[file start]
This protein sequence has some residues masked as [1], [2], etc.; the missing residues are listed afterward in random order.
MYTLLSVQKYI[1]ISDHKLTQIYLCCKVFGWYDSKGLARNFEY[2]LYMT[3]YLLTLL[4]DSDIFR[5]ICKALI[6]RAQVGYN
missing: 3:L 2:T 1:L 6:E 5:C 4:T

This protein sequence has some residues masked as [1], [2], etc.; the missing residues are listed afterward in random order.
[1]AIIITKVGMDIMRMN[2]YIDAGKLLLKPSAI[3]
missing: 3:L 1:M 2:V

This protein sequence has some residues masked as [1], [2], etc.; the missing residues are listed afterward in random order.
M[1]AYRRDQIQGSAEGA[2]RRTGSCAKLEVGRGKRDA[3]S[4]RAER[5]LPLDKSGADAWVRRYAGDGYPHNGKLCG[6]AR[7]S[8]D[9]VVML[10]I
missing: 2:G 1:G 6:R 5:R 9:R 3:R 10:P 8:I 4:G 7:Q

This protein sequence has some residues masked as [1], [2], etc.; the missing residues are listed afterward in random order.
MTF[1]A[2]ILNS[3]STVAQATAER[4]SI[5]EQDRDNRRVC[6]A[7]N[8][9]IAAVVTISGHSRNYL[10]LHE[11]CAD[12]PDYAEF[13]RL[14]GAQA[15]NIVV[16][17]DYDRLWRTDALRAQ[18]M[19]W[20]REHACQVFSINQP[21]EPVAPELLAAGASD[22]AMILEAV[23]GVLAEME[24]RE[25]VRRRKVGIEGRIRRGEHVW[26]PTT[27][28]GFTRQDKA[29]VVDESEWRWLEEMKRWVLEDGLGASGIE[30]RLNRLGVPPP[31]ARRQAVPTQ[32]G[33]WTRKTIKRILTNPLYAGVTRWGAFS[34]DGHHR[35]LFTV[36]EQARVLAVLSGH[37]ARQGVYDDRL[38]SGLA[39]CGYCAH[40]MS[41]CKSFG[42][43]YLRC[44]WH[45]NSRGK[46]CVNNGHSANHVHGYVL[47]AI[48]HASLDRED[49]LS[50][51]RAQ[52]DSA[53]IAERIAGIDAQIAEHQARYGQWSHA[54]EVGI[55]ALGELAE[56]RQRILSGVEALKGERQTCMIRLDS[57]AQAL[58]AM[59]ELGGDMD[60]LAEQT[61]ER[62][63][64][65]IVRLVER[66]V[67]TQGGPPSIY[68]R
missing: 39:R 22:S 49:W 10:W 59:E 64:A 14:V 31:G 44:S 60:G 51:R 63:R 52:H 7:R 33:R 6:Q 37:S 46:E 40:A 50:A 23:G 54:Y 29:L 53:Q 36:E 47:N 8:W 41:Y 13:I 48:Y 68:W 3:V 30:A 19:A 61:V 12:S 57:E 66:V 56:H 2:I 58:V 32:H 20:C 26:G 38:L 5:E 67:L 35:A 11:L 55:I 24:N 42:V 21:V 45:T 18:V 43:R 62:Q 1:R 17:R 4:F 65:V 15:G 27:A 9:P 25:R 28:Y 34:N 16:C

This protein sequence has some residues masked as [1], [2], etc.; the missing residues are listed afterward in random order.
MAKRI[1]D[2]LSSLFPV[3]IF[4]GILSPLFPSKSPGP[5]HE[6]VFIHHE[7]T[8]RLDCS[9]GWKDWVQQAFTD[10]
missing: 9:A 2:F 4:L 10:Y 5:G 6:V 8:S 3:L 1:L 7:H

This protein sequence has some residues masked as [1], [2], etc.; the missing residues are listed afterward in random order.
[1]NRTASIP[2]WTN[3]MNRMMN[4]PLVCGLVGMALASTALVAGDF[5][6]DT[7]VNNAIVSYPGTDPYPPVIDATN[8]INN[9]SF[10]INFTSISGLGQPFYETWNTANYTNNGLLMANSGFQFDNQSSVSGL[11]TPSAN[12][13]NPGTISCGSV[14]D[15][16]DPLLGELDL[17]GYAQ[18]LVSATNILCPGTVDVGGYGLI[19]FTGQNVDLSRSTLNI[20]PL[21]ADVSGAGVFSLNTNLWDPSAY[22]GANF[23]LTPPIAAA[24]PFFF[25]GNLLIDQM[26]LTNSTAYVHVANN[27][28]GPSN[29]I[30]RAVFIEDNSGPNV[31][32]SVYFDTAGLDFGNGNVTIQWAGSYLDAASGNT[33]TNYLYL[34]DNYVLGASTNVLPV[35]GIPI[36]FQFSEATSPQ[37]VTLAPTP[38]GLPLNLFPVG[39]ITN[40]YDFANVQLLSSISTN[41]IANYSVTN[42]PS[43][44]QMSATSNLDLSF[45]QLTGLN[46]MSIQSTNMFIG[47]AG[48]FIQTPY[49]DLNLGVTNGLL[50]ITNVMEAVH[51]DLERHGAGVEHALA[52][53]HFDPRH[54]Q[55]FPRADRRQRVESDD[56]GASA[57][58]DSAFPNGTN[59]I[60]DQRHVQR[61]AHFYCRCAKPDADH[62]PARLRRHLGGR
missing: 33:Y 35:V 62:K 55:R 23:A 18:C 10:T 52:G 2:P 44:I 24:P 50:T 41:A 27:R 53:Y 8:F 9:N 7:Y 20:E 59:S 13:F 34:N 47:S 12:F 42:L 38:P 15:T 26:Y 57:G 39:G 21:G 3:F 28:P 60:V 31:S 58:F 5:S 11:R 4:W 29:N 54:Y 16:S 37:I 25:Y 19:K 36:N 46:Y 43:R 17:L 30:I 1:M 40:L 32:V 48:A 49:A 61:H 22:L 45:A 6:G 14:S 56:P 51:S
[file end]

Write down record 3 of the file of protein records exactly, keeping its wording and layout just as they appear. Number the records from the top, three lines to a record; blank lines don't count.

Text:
This protein sequence has some residues masked as [1], [2], etc.; the missing residues are listed afterward in random order.
M[1]AYRRDQIQGSAEGA[2]RRTGSCAKLEVGRGKRDA[3]S[4]RAER[5]LPLDKSGADAWVRRYAGDGYPHNGKLCG[6]AR[7]S[8]D[9]VVML[10]I
missing: 2:G 1:G 6:R 5:R 9:R 3:R 10:P 8:I 4:G 7:Q